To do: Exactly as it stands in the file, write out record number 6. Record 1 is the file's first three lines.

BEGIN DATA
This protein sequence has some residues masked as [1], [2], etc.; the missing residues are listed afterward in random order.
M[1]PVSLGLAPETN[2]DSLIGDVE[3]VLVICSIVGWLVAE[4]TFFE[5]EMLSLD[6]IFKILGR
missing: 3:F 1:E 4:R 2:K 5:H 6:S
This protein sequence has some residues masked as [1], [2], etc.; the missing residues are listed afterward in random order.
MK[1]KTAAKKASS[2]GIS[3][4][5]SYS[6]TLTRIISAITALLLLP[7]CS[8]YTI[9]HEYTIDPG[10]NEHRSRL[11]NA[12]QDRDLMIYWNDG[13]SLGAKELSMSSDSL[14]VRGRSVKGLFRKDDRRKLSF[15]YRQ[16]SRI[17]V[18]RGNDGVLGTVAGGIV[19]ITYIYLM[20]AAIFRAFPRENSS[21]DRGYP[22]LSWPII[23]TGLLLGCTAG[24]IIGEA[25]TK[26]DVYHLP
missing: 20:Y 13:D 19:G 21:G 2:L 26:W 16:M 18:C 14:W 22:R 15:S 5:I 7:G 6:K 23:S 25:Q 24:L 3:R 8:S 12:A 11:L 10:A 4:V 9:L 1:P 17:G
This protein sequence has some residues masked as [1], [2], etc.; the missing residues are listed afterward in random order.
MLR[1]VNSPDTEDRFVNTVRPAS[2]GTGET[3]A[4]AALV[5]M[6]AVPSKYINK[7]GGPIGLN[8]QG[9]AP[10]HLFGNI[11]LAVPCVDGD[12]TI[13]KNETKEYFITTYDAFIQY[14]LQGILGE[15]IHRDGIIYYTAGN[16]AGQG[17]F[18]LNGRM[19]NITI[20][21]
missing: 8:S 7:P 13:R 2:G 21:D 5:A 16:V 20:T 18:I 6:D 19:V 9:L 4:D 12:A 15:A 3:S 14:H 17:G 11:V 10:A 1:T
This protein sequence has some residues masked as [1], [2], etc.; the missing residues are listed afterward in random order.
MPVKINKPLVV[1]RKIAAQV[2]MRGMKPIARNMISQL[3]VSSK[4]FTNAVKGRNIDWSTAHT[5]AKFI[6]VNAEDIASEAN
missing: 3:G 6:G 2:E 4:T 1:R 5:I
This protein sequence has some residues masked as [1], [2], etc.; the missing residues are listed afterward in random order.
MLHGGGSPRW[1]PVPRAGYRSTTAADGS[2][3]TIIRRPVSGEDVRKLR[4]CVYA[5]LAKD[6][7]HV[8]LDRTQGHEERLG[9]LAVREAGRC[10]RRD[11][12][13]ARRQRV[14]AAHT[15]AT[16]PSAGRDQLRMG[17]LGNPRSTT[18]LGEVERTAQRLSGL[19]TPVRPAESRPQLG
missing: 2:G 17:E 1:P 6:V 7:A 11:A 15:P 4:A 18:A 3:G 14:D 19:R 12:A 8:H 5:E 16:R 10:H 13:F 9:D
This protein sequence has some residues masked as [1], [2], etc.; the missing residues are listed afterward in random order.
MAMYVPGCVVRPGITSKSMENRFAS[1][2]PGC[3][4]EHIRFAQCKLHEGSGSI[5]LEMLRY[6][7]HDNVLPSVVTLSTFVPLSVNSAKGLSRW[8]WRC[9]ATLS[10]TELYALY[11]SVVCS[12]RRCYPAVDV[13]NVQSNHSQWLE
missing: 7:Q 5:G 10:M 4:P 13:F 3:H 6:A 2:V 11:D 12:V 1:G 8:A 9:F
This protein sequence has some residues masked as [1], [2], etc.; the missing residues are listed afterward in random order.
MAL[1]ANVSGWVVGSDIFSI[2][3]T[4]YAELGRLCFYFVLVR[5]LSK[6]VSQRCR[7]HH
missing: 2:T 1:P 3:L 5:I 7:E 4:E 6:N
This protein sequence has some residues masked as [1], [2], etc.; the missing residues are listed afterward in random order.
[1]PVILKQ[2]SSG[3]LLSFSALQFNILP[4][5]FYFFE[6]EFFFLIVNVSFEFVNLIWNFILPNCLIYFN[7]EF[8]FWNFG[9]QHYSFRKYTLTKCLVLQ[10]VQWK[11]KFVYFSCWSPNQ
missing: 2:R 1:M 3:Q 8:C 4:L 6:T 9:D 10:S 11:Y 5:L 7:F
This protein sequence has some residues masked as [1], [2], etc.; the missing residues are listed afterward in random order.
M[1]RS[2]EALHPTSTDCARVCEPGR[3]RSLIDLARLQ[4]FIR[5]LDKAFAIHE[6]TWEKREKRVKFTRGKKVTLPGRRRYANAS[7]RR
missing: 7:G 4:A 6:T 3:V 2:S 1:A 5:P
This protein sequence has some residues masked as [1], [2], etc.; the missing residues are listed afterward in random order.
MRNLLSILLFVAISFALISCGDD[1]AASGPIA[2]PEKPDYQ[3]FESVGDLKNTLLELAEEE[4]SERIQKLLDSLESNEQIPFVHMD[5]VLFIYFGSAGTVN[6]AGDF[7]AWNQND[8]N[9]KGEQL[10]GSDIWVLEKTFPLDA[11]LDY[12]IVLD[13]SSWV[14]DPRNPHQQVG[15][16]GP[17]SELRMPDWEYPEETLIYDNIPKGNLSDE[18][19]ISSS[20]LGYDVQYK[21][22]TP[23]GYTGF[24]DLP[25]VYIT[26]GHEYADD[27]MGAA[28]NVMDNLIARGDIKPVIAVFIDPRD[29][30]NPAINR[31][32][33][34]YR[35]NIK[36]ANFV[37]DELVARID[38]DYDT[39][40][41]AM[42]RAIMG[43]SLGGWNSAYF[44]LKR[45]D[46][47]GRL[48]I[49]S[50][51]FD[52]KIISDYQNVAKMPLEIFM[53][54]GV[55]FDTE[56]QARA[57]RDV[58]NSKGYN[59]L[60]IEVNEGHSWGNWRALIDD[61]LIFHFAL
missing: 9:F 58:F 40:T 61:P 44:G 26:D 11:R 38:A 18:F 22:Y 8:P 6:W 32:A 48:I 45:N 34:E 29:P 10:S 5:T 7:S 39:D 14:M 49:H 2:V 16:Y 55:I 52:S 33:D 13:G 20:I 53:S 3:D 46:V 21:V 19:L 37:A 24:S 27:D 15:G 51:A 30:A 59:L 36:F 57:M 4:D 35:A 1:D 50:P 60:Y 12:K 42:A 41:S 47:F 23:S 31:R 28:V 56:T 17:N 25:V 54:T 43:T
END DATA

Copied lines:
This protein sequence has some residues masked as [1], [2], etc.; the missing residues are listed afterward in random order.
MAMYVPGCVVRPGITSKSMENRFAS[1][2]PGC[3][4]EHIRFAQCKLHEGSGSI[5]LEMLRY[6][7]HDNVLPSVVTLSTFVPLSVNSAKGLSRW[8]WRC[9]ATLS[10]TELYALY[11]SVVCS[12]RRCYPAVDV[13]NVQSNHSQWLE
missing: 7:Q 5:G 10:M 4:P 13:F 3:H 6:A 2:V 11:D 12:V 1:G 8:A 9:F